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Behaviour in Primary School after lockdown

Updated: May 25, 2021

All behaviour-related issues in early years and primary schools


Soil dirt on hands

Behaviour in schools, now we are going back

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None of us have experienced an unplanned school closure that we are about to emerge from. We know that the summer break can result in some children going academically backwards (by up to half a term), and both routines and behaviours can deteriorate. Schools have been closed (for most children) for 10 weeks, so what can we expect, and more importantly, what can we do to ensure learning and behaviour are not affected more than necessary?

Of course at the time of writing you are dealing with a planned phased re-entry of classes and numbers; changes in school structure (one-way corridors etc) and staggered play, staff protection and a lot of hand washing. These notes will not address these issues, but what you can expect from returning children.


he majority of children are likely to walk back into school and pick up where they left off. The more of these children you have, the more settled your school (and in turn classrooms), will be.

While some people have already predicted chaos, most schools will see many of the behaviour issues they usually see in the first weeks of September, but more so, and in a small minority of children significantly more!

The difference between 6 weeks of summer, and 10 weeks of lockdown is as much about what could not be done, as what was done.

For some children, school habits will have been lost, but the replacement routines and habits will have had that much more time to become entrenched. Of course, the more materials that went home and parents did with their children, the more basic learning habits have continued to be reinforced.

For some children the summer would usually be spent outside, being active, in sharp contrast, the lockdown, by definition, too often would have involved indoor activity, and much less movement.


As a result, we can anticipate, for some children, the following issues to come into play:

1. Increased screen use. There has been a strong push towards occupying children with screens (anything from school-based learning; creativity; gaming or just to keep occupied, or distracted), and for some, this will have had an impact on their focus, and concentration.

2. Heightened emotions. For some children who were indoors a lot more than usual, and where family tensions and high emotions were already an issue, these children will return more wired and nearer their tipping points.

3. Lacking exercise. For the more active children, especially if housing and lack of space are issues, they may well return to school with far too much-unused energy.

4. Restricted social contact. For children, who have had limited play with other children, talking, playing and enjoying themselves may well be a higher priority than learning, when they first return to school.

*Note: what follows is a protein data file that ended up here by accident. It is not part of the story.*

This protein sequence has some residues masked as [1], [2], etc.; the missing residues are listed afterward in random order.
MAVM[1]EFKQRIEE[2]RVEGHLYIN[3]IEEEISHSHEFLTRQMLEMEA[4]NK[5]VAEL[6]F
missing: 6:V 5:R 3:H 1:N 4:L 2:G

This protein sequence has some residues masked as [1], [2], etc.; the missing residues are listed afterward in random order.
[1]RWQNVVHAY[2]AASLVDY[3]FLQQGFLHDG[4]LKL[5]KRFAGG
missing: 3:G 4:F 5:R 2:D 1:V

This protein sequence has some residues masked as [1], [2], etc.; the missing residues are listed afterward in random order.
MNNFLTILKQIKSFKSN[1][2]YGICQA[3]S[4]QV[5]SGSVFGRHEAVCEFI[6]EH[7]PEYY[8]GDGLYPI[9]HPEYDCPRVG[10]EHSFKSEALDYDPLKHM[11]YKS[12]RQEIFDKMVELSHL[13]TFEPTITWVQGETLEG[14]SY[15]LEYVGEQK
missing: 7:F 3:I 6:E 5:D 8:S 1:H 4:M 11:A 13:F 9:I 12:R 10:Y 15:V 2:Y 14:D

5. The usual issues seen as children return from Summer, such as less sleep, having to get up earlier, and a structured learning focus, are likely to be even more of an issue, for some children.


So, what to do? I would strongly recommend the following to restrict the impact of the school closure, and to speed up a quick return to active learning:


1. In the first 2-3 weeks for teachers to focus on learning routines and expectations, even more than they usually would at the start of the school year. Especially as there are likely to be additional routines (one-way corridors; social distancing; limited contact between classes especially for reception). This ‘all class’ focus will bring around some of those mildly affected by the issues above.

2. For the first 2 weeks, consider making breaks a little longer, so that the classroom learning focus can be maintained. If this is adopted, transitions from playground to classroom will have to be a stronger focus than usual. Benefits will be that children can transition easier and work off excess energy. However, if this goes on for longer than 2 weeks it will change the routine and the expectation, which would be counter-productive.

3. Make no allowance for individuals who have had particularly difficult experiences (losing family members to the virus; in temporary housing, or in families where the strain of the lockdown is known to have been difficult). Allowances are much more likely to lower expectation, than provide a route back to learning.

4. For those children who still find the transition back to school difficult, identify and intervene as early as possible (after 1 or 2 weeks). Left any longer is only likely to extend the behaviour difficulties and their impact on the individual and the classroom. At most, there are only 7 weeks of term left, leaving any issue longer than necessary, in the hope there will be a change, risks disruption (for the child and class), for the rest of the term, and the school habit being reinforced, and returning in September.

5. The evidence for lost learning as a result of the summer break is strong, therefore teachers may well have to spend more time recapping learning, before starting on anything new, however much they feel they want to “catch-up” as quickly as possible.

Good luck,

Regards,

Trefor Lloyd

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